Kicsi Japán is a fully authentic gemstone in the city.
Although there are nine thousand kilometers of distance between Budapest and Tokyo, you can easily immerse in Japanese culture, without having to take a 12-hour flight. We have several Japanese-style restaurants, and the newest one seems to be one of the best.
In the past few years, Corvin negyed in the 8th district become a thrilling hub in terms of gastronomy. Of course, you can find basic pizza and gyros even here, but there are several unique, interesting places, that worth paying attention to. One of these unique places is Kicsi Japán (Small Japan), that is the newest Japanese restaurant of the city. It's a truly authentic place: you can taste Japanese gastronomy interpreted by chef and owner Yoshihito Hirose, in the small but interesting restaurant. Yoshihito previously worked in Sushi Ocean, and his dream was to have a restaurant of his own, to improve the Hungarians' knowledge of Japanese gastronomy and show that there is life beyond the fast food style bento-box.
The restaurant is really one of a kind: there are no tables in the tiny little place, just a desk and bar stools around the wall - in exchange, we can watch the chef work in the open kitchen. The restaurant is small and pretty minimalist, the walls are decorated with Japanese punctuation with names of food and fish, sushi-picking and sushi-eating etiquette, and éven the soy sauce ceramics for the dishes were made by the owner-chef himself, as well as the fish and knife logo. The concept of the restaurant has two important 'but' in the concept: quality ingredients, but friendly price, classic Japanese cuisine, but faster than the traditional planted meals.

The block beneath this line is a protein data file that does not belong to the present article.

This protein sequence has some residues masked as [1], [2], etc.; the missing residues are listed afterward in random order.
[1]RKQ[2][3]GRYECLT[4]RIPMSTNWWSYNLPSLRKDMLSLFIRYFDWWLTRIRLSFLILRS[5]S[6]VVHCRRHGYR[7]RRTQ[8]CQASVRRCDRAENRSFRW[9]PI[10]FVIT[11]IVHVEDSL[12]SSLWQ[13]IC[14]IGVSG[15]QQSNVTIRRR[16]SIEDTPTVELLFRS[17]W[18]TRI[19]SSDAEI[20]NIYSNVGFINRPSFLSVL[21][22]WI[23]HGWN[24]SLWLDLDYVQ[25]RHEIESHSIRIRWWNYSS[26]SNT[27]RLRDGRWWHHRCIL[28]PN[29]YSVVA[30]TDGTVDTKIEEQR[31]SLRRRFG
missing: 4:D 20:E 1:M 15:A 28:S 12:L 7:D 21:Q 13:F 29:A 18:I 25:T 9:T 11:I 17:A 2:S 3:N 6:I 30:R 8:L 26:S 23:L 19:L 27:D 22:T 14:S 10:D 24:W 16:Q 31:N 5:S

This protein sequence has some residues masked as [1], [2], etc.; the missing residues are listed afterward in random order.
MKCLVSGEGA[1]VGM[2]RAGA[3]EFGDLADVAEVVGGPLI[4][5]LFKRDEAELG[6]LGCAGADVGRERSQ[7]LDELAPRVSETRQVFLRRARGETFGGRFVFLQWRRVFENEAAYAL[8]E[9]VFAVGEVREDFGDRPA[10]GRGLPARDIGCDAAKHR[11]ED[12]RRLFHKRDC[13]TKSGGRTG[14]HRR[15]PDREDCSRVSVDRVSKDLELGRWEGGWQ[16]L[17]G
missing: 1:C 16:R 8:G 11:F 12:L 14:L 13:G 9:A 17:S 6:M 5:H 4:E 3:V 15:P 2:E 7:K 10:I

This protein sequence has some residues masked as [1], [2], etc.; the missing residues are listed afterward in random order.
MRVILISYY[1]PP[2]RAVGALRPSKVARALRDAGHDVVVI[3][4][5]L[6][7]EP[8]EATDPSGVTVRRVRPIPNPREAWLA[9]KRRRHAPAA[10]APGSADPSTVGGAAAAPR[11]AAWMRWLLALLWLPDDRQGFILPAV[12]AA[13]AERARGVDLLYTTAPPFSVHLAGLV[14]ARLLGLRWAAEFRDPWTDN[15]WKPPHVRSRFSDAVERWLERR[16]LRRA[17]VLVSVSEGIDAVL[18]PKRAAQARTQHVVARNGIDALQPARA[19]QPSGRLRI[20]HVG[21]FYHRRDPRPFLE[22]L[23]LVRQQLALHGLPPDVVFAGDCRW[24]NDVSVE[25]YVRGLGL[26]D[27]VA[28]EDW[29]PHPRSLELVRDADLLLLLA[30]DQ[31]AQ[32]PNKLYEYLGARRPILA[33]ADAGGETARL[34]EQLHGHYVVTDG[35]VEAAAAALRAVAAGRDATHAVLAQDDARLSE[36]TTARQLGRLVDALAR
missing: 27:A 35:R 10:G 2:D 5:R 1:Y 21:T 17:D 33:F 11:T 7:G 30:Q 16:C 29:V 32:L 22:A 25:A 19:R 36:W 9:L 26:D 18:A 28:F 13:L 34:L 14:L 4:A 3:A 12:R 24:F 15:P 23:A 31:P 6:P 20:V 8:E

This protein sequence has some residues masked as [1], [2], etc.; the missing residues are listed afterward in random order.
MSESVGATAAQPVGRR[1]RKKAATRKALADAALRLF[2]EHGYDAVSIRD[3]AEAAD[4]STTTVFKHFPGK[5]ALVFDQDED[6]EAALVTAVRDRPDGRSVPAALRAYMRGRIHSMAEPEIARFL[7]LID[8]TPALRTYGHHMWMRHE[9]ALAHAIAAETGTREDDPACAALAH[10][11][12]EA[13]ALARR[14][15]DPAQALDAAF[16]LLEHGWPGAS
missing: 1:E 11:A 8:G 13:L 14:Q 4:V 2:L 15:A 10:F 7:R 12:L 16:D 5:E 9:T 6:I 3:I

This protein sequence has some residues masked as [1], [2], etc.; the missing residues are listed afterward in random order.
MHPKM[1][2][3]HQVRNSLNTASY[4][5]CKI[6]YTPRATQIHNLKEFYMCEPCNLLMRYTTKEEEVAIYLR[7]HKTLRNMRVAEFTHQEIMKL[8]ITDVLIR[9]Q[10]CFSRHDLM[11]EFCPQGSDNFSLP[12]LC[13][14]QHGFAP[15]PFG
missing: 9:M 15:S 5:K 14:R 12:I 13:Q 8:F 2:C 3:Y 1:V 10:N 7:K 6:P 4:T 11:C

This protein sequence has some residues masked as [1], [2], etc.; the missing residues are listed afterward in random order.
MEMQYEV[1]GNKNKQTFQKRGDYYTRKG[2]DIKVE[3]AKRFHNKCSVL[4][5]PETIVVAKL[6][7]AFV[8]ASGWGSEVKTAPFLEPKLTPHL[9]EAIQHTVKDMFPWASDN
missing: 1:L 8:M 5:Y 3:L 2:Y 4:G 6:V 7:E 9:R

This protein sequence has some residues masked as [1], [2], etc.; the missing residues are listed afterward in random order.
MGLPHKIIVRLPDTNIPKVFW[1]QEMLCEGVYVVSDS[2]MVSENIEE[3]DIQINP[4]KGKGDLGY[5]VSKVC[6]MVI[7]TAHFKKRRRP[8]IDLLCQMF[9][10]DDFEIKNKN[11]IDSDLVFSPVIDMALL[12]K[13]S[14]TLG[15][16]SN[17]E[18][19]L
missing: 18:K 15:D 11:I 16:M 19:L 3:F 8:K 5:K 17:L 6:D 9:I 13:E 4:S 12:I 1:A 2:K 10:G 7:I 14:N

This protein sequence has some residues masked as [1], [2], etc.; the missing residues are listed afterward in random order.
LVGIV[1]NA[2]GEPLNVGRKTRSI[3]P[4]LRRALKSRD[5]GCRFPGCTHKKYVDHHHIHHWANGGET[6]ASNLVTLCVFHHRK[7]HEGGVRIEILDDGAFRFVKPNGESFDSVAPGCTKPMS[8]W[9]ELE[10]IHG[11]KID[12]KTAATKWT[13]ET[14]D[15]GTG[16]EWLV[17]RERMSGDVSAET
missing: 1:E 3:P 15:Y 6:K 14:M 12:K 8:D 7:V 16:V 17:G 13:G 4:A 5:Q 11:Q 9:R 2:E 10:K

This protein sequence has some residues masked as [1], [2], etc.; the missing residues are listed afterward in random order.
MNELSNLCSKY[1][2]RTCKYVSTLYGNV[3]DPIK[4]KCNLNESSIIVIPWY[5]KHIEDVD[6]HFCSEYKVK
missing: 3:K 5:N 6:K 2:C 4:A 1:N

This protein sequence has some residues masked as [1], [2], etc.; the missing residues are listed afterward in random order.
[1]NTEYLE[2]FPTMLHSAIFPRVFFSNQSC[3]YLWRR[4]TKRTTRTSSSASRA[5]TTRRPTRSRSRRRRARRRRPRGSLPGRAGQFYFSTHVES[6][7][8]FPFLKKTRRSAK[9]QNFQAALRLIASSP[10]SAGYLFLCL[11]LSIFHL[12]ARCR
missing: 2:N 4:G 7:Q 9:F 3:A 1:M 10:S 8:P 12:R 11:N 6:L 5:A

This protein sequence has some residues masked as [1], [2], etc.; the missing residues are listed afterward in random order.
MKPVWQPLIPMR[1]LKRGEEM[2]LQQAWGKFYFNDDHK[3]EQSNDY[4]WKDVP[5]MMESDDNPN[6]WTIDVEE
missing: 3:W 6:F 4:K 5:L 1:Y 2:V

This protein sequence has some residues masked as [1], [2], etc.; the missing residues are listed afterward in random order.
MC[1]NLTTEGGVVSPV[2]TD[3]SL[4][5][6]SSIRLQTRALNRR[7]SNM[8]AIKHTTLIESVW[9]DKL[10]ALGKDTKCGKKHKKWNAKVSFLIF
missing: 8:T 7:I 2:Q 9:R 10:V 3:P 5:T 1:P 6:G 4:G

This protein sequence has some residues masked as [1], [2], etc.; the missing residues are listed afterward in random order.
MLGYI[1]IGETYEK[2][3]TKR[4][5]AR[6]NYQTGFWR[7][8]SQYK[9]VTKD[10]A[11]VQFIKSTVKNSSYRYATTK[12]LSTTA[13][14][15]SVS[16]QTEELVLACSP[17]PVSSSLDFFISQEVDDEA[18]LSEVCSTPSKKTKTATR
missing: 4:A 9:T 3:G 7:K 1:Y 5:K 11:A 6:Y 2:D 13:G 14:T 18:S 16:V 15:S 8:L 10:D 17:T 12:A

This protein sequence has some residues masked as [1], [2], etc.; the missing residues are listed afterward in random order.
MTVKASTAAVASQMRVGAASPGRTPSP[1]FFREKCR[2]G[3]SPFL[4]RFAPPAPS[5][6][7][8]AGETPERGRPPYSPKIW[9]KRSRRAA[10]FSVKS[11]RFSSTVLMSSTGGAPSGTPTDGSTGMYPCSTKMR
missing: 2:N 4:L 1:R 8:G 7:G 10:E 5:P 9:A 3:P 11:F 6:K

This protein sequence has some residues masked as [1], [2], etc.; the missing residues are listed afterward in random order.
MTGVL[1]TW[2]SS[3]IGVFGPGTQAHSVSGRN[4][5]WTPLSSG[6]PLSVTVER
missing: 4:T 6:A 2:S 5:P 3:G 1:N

The offer is extremely wide, including the main types of sushi, various maki, nigiri, rolls and temaki, sashimi, appetizers, soup and lunchbox. According to Yoshihito, sushi in Japan is more like an evening thing, just as shabu-shabu (Japanese hot tofu pot, vegetables, meat and fish). This is the time when people sit down, eat slowly, talk and share food.
By the way, even the soy sauce is home-made and made with care: the chef only buys the basic sauce, and he seasons it according to his own recipe. The chef not only makes soy sauce and omelets locally, but also the teas: he literally put his heart into the business.